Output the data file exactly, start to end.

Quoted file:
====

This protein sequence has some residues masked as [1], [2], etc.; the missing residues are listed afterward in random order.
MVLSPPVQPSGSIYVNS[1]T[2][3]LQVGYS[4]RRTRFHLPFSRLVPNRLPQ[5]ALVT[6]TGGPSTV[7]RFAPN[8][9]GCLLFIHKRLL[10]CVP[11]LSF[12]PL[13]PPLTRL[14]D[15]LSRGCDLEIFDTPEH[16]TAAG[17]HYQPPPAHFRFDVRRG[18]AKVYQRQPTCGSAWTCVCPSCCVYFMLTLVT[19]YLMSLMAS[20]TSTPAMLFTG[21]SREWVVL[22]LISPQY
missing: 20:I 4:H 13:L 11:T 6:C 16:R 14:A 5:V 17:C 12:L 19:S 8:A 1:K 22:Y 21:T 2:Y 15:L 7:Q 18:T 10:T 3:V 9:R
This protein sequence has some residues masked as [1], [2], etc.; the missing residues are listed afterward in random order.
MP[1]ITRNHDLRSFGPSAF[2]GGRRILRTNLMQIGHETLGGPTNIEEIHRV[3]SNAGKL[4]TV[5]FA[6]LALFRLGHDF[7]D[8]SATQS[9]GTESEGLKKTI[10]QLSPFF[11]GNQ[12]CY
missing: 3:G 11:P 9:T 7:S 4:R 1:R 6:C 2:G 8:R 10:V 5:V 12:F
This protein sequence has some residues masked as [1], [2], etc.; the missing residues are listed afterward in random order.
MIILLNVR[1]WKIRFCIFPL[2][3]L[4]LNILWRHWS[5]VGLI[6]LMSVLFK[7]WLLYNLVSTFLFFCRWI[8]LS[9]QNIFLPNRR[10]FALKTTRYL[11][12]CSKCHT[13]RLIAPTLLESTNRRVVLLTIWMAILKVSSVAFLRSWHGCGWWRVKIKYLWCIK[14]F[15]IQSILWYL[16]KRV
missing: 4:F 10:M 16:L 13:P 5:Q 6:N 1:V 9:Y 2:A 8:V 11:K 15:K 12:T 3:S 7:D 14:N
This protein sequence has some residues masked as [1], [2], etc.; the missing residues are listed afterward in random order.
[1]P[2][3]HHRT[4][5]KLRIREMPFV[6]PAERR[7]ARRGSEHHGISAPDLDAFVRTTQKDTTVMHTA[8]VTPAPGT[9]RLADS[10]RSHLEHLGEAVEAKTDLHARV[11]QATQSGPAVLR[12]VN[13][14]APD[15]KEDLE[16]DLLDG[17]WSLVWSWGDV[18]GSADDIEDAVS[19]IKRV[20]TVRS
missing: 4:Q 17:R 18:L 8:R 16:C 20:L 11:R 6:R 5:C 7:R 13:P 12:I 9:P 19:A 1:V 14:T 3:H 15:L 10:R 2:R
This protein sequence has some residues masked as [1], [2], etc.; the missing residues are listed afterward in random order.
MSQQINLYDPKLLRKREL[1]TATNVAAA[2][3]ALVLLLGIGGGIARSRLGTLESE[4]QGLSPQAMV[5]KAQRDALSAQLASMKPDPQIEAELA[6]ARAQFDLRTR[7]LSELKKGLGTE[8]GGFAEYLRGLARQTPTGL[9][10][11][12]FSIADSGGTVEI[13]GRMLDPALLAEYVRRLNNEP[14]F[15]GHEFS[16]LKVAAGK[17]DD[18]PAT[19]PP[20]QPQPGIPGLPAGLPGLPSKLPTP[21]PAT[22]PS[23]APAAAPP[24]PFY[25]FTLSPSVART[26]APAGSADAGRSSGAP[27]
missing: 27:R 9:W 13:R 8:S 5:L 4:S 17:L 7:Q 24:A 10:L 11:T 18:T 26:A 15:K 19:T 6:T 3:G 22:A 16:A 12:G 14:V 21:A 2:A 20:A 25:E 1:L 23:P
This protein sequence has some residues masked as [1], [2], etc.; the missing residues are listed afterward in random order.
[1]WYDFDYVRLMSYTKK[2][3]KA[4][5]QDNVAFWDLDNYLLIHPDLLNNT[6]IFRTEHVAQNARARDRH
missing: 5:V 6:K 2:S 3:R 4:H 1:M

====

This protein sequence has some residues masked as [1], [2], etc.; the missing residues are listed afterward in random order.
MVLSPPVQPSGSIYVNS[1]T[2][3]LQVGYS[4]RRTRFHLPFSRLVPNRLPQ[5]ALVT[6]TGGPSTV[7]RFAPN[8][9]GCLLFIHKRLL[10]CVP[11]LSF[12]PL[13]PPLTRL[14]D[15]LSRGCDLEIFDTPEH[16]TAAG[17]HYQPPPAHFRFDVRRG[18]AKVYQRQPTCGSAWTCVCPSCCVYFMLTLVT[19]YLMSLMAS[20]TSTPAMLFTG[21]SREWVVL[22]LISPQY
missing: 20:I 4:H 13:L 11:T 6:C 16:R 14:A 5:V 17:C 12:L 19:S 8:A 1:K 22:Y 21:T 2:Y 15:L 7:Q 18:T 10:T 3:V 9:R
This protein sequence has some residues masked as [1], [2], etc.; the missing residues are listed afterward in random order.
MP[1]ITRNHDLRSFGPSAF[2]GGRRILRTNLMQIGHETLGGPTNIEEIHRV[3]SNAGKL[4]TV[5]FA[6]LALFRLGHDF[7]D[8]SATQS[9]GTESEGLKKTI[10]QLSPFF[11]GNQ[12]CY
missing: 3:G 11:P 9:T 7:S 4:R 1:R 6:C 2:G 8:R 10:V 5:V 12:F
This protein sequence has some residues masked as [1], [2], etc.; the missing residues are listed afterward in random order.
MIILLNVR[1]WKIRFCIFPL[2][3]L[4]LNILWRHWS[5]VGLI[6]LMSVLFK[7]WLLYNLVSTFLFFCRWI[8]LS[9]QNIFLPNRR[10]FALKTTRYL[11][12]CSKCHT[13]RLIAPTLLESTNRRVVLLTIWMAILKVSSVAFLRSWHGCGWWRVKIKYLWCIK[14]F[15]IQSILWYL[16]KRV
missing: 4:F 10:M 16:L 13:P 5:Q 6:N 1:V 9:Y 2:A 8:V 11:K 15:K 12:T 3:S 7:D 14:N
This protein sequence has some residues masked as [1], [2], etc.; the missing residues are listed afterward in random order.
[1]P[2][3]HHRT[4][5]KLRIREMPFV[6]PAERR[7]ARRGSEHHGISAPDLDAFVRTTQKDTTVMHTA[8]VTPAPGT[9]RLADS[10]RSHLEHLGEAVEAKTDLHARV[11]QATQSGPAVLR[12]VN[13][14]APD[15]KEDLE[16]DLLDG[17]WSLVWSWGDV[18]GSADDIEDAVS[19]IKRV[20]TVRS
missing: 4:Q 17:R 18:L 8:R 16:C 20:L 11:R 6:R 5:C 7:R 13:P 12:I 9:P 19:A 1:V 14:T 3:H 15:L 10:R 2:R
This protein sequence has some residues masked as [1], [2], etc.; the missing residues are listed afterward in random order.
MSQQINLYDPKLLRKREL[1]TATNVAAA[2][3]ALVLLLGIGGGIARSRLGTLESE[4]QGLSPQAMV[5]KAQRDALSAQLASMKPDPQIEAELA[6]ARAQFDLRTR[7]LSELKKGLGTE[8]GGFAEYLRGLARQTPTGL[9][10][11][12]FSIADSGGTVEI[13]GRMLDPALLAEYVRRLNNEP[14]F[15]GHEFS[16]LKVAAGK[17]DD[18]PAT[19]PP[20]QPQPGIPGLPAGLPGLPSKLPTP[21]PAT[22]PS[23]APAAAPP[24]PFY[25]FTLSPSVART[26]APAGSADAGRSSGAP[27]
missing: 27:R 9:W 13:R 8:S 5:L 4:S 17:L 7:Q 24:A 10:L 11:T 18:T 26:A 15:K 19:T 6:T 3:G 22:A 16:A 12:G 14:V 21:A 2:A 20:A 25:E 1:L 23:P
This protein sequence has some residues masked as [1], [2], etc.; the missing residues are listed afterward in random order.
[1]WYDFDYVRLMSYTKK[2][3]KA[4][5]QDNVAFWDLDNYLLIHPDLLNNT[6]IFRTEHVAQNARARDRH
missing: 5:V 6:K 2:S 3:R 4:H 1:M